Hagel’s Past Comments on Iran

            On January 7, President Obama nominated former Senator Chuck Hagel to be the Secretary of Defense during his second term. The following are comments by Senator Hagel on Iran since 2005.

            “War with Iran is not inevitable, but U.S. national security would be seriously threatened by a nuclear-armed Iran… Our position is fully consistent with the policy of presidents for more than a decade of keeping all options on the table, including the use of military force, thereby increasing pressure on Iran while working toward a political solution. Since the consequences of a military attack are so significant for U.S. interests, we seek to ensure that the spectrum of objectives, as well as potential consequences, is understood.” Sept. 28, 2012 in a co-authored op-ed for The Washington Post
            “You cannot push the Iranians into a corner where they can’t get out…You’ve got to find some quiet ways – and you don’t do this in the press or by giving speeches – to give them a couple of face saving ways out of this thing so they get something out of this, too…”
            “I don’t think that we are necessarily locked into one of two options. And that’s the way it’s presented. We are great in this country and in our politics of responding to false choices; we love false choices.” March 9, 2012 in an interview with Al-Monitor
            “The United States should open a new strategic direction in U.S.-Iran relations by seeking direct, comprehensive and unconditional talks with the government of Iran, including opening a U.S. Interest Section in Tehran. We must avoid backing ourselves into a military conflict with Iran. That need not happen, but it can be a self-fulfilling prophecy.” June 26, 2008 to the The Brookings Institution
            “Regime change is desirable, but that should not be our objective. Bilateral talks with Iran would have no conditions and there would be no illusions that progress would be quick or easy, if progress is even possible…”
            “In making such an offer to Iran, America would be squarely placing the burden on Iran’s rulers to respond to the opportunity for a new relationship with the United States. Let them think about the substantial carrots of improved relations, not just the sticks, and there may be a deal to be had.” March 25, 2008 in his co-authored book with Peter Kaminsky, “America: Our Next Chapter: Tough Questions, Straight Answers”
            “Our differences with Iran are real. Iran is a state sponsor of terrorism and continues to provide material support to Hezbollah and Hamas. The president of Iran publically threatens Israel’s existence and is attempting to develop the capacity to produce nuclear weapons. Iran has not helped stabilize the current chaos in Iraq and is responsible for weapons and explosives being used against U.S. military forces there…”
            “We must be clear that our objections are to the actions and policies of the Iranian government, not the Iranian people, and that improved Iran-U.S. relations are a real possibility.” Nov. 8, 2007 to the Center for Strategic and International Studies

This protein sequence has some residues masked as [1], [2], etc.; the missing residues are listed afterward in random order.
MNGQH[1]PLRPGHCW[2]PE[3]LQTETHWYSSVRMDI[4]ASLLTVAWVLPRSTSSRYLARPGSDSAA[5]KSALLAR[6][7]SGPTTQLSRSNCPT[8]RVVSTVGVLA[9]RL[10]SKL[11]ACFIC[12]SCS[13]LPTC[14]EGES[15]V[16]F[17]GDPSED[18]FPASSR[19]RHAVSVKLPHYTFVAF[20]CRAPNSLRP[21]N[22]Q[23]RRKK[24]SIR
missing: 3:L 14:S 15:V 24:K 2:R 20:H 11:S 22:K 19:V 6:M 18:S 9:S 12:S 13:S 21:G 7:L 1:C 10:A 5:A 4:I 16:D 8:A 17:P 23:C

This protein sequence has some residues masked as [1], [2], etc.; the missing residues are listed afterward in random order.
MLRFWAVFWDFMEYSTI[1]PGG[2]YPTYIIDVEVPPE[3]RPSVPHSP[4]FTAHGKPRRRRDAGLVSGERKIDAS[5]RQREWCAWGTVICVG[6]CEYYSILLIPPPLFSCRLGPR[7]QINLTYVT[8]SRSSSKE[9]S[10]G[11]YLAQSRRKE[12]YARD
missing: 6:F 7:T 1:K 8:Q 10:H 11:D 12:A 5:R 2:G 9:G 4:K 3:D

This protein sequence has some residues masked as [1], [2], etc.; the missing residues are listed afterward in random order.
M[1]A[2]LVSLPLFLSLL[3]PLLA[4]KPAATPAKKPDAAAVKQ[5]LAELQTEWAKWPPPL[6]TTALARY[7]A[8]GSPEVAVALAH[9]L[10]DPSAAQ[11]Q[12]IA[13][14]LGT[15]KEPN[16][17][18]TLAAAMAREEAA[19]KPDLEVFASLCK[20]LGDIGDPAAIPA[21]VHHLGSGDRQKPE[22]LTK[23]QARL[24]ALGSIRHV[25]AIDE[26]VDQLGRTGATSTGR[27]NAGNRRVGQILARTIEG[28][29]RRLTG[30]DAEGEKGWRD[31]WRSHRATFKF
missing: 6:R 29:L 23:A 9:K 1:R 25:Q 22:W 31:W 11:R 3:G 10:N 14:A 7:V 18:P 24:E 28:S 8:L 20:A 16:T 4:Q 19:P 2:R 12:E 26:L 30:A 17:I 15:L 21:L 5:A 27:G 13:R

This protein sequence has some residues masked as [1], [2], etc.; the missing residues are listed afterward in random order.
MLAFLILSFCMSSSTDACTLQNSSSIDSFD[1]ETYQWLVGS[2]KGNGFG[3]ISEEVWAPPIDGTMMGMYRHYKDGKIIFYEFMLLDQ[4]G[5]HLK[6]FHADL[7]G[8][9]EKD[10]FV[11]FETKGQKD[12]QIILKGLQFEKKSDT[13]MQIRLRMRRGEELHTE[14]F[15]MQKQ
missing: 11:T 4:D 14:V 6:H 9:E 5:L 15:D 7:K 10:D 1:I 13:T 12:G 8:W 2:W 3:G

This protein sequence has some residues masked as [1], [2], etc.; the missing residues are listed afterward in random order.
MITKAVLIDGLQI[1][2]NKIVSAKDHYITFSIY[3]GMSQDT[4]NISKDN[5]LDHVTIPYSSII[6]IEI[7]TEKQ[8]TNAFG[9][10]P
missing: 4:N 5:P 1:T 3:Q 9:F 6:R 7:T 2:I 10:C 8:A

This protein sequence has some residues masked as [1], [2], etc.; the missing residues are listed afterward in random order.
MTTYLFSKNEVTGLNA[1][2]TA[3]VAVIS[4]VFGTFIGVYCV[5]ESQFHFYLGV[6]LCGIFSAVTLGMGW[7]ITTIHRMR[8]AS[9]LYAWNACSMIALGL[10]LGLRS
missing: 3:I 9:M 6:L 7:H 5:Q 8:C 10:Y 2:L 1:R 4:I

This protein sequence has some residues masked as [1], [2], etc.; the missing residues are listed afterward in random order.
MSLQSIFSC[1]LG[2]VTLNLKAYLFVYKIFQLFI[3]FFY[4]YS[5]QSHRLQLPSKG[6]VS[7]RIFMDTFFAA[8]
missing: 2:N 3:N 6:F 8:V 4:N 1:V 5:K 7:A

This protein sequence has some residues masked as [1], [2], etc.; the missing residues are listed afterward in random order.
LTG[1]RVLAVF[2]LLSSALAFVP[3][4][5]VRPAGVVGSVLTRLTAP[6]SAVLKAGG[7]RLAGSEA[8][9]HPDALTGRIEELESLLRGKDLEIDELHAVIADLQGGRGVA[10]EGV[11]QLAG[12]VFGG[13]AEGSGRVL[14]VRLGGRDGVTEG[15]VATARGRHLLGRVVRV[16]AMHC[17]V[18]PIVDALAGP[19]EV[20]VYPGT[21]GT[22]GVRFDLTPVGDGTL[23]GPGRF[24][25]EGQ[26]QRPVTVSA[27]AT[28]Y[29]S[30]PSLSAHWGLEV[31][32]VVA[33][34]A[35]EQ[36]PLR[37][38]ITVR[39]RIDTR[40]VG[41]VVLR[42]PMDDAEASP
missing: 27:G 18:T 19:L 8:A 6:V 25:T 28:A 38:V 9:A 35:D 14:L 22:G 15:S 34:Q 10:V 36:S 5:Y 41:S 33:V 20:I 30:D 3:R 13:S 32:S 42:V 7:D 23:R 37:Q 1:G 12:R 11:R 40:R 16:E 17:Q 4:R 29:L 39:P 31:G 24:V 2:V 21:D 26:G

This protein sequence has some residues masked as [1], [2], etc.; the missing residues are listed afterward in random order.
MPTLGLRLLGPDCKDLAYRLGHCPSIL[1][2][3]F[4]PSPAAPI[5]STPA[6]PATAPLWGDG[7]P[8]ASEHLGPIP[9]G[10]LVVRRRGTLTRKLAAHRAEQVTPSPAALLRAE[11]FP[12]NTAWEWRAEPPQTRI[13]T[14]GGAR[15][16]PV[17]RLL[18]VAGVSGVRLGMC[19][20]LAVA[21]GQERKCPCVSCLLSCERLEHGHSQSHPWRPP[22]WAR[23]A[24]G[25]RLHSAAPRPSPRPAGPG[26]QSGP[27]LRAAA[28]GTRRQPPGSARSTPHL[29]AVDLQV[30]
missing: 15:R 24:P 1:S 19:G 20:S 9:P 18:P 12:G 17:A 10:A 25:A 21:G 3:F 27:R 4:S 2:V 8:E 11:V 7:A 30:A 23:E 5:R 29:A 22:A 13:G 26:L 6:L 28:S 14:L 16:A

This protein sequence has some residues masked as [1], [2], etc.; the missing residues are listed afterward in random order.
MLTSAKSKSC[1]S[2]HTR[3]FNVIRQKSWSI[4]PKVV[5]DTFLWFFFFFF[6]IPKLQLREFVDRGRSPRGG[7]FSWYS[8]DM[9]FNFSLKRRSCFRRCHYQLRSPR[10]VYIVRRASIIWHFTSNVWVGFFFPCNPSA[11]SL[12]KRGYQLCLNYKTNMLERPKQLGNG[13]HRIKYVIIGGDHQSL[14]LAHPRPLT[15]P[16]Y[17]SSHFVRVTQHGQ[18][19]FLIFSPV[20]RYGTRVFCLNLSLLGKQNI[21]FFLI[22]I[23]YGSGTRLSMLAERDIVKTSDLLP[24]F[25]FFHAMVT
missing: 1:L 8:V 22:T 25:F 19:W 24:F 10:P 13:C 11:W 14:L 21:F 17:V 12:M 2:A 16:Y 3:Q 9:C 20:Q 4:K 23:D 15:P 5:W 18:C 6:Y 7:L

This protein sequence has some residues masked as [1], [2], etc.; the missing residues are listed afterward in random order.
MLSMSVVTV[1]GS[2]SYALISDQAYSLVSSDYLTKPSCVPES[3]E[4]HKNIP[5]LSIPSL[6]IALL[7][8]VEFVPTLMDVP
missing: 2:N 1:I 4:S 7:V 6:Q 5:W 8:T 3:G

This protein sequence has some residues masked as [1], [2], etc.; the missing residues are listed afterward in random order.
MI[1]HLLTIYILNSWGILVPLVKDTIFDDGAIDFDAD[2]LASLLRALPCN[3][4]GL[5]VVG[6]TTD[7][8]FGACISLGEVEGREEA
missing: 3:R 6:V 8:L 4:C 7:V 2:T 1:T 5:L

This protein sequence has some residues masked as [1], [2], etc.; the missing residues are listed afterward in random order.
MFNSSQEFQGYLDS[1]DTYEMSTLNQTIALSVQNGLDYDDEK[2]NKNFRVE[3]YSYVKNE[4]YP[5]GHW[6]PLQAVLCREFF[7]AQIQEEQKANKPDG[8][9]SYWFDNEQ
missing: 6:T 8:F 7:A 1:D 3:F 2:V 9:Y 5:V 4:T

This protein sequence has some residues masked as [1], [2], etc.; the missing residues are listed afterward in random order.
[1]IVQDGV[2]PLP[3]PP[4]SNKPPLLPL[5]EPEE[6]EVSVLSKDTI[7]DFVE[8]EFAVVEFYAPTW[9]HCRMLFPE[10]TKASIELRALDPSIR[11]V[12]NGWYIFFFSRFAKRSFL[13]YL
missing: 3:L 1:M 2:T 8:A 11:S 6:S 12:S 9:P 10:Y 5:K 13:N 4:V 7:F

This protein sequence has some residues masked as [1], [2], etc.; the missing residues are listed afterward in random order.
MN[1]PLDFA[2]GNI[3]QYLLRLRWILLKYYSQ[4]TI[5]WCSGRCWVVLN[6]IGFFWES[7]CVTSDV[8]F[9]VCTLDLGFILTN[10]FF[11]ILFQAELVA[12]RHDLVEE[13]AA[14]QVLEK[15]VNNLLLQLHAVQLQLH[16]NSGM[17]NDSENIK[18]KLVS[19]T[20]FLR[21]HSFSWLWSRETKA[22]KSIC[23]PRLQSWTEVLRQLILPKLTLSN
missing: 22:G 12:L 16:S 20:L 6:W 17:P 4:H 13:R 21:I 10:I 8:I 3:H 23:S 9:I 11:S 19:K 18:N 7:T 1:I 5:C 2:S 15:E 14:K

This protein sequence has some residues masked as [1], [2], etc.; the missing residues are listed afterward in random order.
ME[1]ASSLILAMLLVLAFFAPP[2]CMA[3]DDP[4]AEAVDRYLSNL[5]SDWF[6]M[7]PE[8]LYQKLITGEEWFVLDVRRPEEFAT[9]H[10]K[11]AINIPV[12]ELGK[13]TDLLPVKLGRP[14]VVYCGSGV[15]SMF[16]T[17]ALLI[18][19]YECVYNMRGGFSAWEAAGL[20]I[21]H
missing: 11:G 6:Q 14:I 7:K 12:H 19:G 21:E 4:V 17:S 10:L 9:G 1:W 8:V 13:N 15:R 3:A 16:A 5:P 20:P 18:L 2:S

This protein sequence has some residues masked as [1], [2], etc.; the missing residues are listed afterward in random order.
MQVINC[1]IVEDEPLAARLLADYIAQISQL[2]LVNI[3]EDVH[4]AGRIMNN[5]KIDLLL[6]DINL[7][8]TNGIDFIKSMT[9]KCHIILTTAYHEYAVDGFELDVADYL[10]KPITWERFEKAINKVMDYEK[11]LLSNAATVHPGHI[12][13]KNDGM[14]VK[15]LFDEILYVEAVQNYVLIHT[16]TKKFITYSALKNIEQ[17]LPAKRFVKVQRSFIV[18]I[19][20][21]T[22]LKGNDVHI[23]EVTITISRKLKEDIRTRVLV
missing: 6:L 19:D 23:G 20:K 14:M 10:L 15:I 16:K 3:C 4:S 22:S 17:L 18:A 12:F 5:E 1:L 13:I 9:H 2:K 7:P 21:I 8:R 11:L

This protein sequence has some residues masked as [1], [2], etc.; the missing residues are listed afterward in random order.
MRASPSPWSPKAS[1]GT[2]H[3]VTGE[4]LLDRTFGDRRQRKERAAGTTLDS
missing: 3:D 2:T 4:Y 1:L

“Unilateral sanctions rarely ever work. I just don't think the unilateral approach and giving war speeches helps the situation. It will just drive the Iranians closer together…It escalates the danger of a military confrontation.”
            “I certainly think engagement is critical … direct engagement... That’s what great powers do.” Oct. 25, 2007 in his weekly news conference
            “Now is the time for the United States to active consider when and how to offer direct, unconditional, and comprehensive talks with Iran. The offer should be made even as we continue to work with our allies on financial pressure, in the U.N. Security Council on a third sanctions resolution, and in the region to support those Middle East countries who share our concerns with Iran...” Oct. 17, 2007 in an alleged private letter to President Bush published by Steven Clemons
            “There will be no lasting solution to the Iranian nuclear threat until the broader interests of Iran, the U.S., the region and the world are addressed.”
            “We must carefully think through the Iranian challenge - unlike how we proceeded in Iraq. A military option is not a long-term solution to prevent Iran from acquiring nuclear weapons. Attacking Iran and destroying its nuclear facilities would not destroy Iran's ability and knowledge to come back at nuclear capability again and again.” May 8, 2006 in an op-ed for the Financial Times
            “To further comment on it would be complete speculation, but I would say that a military strike against Iran, a military option, is not a viable, feasible, responsible option.”
            “I believe a political settlement will be the answer. Not a military settlement. All these issues will require a political settlement.” April 13, 2006 at a news conference
            “Any lasting solution to Iran’s nuclear weapons program will also require the United States’ direct discussions with Iran. The United States is capable of engaging Iran in direct dialogue without sacrificing any of its interests or objectives.” Nov. 15, 2005 to the Council on Foreign Relations